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Server Consolidation


Server Consolidation

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Steve Jones
Steve Jones
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Comments posted to this topic are about the content posted at http://www.sqlservercentral.com/columnists/sjones/serverconsolidation.asp

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Good article! I've done some server consolidations in the past.....some planned and others out of necessity but almost always with good results and happy customers.



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Good article Steve. I'm in the process of determining if consolidation and or virtualization would benefit my company right now. Good to know I'm heading in the right direction so far.

Thanks.



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Thanks Steve. On a related issue, I'm interested in your opinion re splitting your applications from your database server onto a seperate app server. I'm not thinking about web apps, but VB and COBOL apps.

We're currently running on one server, and are considering splitting to a dedicated dev server and app server, but we will probably only have a non-dedicated 100MB network link between the two servers.


When in doubt - test, test, test!

Wayne

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Much of the consolidation is driven by "accountants" who try to do the whole thing with SAN's and servers. Lots of stats about cpu unused, disks unused, so you get all your arrays as raid 5 carved into logical disks so that there's no "wasted" space. fill up the disks, fill up the cpu's fill up the servers, one server with lots of instances, or virtual servers sharing resource of having resource shared and restricted.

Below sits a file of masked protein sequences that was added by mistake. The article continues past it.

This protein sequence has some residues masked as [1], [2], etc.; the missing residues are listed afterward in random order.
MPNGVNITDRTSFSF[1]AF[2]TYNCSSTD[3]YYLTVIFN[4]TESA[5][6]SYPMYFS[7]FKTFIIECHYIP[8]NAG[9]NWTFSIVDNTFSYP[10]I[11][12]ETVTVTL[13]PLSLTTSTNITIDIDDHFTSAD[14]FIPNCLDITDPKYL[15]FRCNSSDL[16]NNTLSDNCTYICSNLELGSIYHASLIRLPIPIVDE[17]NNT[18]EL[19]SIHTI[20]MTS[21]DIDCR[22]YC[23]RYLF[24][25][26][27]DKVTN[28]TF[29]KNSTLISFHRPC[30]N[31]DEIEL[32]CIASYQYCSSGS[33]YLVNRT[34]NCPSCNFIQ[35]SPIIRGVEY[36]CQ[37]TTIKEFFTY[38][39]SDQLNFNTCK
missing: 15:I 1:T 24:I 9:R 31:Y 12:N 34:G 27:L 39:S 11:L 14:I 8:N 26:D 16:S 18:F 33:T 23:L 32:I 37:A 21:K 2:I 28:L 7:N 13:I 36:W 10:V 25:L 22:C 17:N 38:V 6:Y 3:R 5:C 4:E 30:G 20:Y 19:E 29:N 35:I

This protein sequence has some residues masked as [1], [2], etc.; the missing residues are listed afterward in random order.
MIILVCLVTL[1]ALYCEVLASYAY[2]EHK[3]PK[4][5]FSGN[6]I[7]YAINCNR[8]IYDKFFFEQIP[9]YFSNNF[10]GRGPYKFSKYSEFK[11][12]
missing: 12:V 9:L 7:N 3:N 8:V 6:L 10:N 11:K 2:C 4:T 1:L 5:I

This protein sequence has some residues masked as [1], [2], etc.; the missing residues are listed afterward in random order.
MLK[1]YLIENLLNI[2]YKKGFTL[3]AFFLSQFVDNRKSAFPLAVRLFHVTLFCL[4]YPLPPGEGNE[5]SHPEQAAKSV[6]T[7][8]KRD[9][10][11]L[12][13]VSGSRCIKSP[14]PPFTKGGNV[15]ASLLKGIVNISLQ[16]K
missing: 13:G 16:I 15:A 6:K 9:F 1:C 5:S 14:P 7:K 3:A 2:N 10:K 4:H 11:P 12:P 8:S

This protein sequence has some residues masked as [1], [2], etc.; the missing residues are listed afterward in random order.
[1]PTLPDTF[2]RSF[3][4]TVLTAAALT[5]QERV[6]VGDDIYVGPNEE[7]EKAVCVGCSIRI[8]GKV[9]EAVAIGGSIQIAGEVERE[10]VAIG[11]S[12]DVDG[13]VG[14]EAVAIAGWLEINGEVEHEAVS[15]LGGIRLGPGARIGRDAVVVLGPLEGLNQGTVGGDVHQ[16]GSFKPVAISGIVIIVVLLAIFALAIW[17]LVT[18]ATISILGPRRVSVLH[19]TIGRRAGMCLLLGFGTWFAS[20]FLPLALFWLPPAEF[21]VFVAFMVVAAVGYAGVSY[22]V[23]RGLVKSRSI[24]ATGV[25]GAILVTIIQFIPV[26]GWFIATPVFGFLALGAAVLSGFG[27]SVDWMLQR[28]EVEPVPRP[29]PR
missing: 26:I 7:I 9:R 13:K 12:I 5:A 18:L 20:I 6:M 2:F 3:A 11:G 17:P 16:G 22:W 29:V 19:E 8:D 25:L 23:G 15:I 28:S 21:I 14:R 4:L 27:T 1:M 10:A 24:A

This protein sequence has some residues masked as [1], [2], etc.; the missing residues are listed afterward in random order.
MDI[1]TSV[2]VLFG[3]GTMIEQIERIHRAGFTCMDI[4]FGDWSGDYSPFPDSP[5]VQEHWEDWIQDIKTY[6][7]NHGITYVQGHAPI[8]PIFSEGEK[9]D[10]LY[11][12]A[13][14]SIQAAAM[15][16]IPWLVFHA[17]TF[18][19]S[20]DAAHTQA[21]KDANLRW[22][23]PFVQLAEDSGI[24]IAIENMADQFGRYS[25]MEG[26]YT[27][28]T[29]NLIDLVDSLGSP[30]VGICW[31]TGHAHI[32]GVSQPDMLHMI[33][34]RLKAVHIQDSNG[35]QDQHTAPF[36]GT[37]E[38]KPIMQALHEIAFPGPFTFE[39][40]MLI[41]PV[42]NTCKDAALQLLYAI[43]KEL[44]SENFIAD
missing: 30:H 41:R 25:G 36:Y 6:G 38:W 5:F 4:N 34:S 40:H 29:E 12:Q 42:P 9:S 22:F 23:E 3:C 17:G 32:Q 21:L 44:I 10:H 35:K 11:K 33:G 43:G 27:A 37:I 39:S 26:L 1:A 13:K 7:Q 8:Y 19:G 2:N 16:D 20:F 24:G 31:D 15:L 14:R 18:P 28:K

I have some sympathies, having had to endure 3rd party apps ( who are probably the worst offenders ) who make statements like " it has to be a dedicated server otherwise we won't support you" oh and all the users have to be dbo or sysadmin - so you wouldn't want to consolidate anyway!

It sort of makes some sense with 64bit especially but at the end of the day much of the consolidation is about providing hardware which is often vendor only supported - have you ever tried convincing anyone that a SAN is a performance bottleneck ? - there's lots of good things for them ( the vendors ) but maybe not for the dba. 200 databases still need managing regardless of them being on 5 or 50 servers -

My experience is that often consolidation actually degrades performance, especially as the DBA's aren't normally consulted anyway and the "consultants" often know nothing about rdbms let alone sql server.



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Hi Steve Jones,

Great article , I really enjoyed reading it. I like your business saving ideas on consolidation of servers

thanks

sri


Charley Jones
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It makes sense to consolidate, especially in the light of service hardening, such as clustering or mirroring technology. It's expensive, but can be better justified by hardening several instances prone to outage.

Charley Jones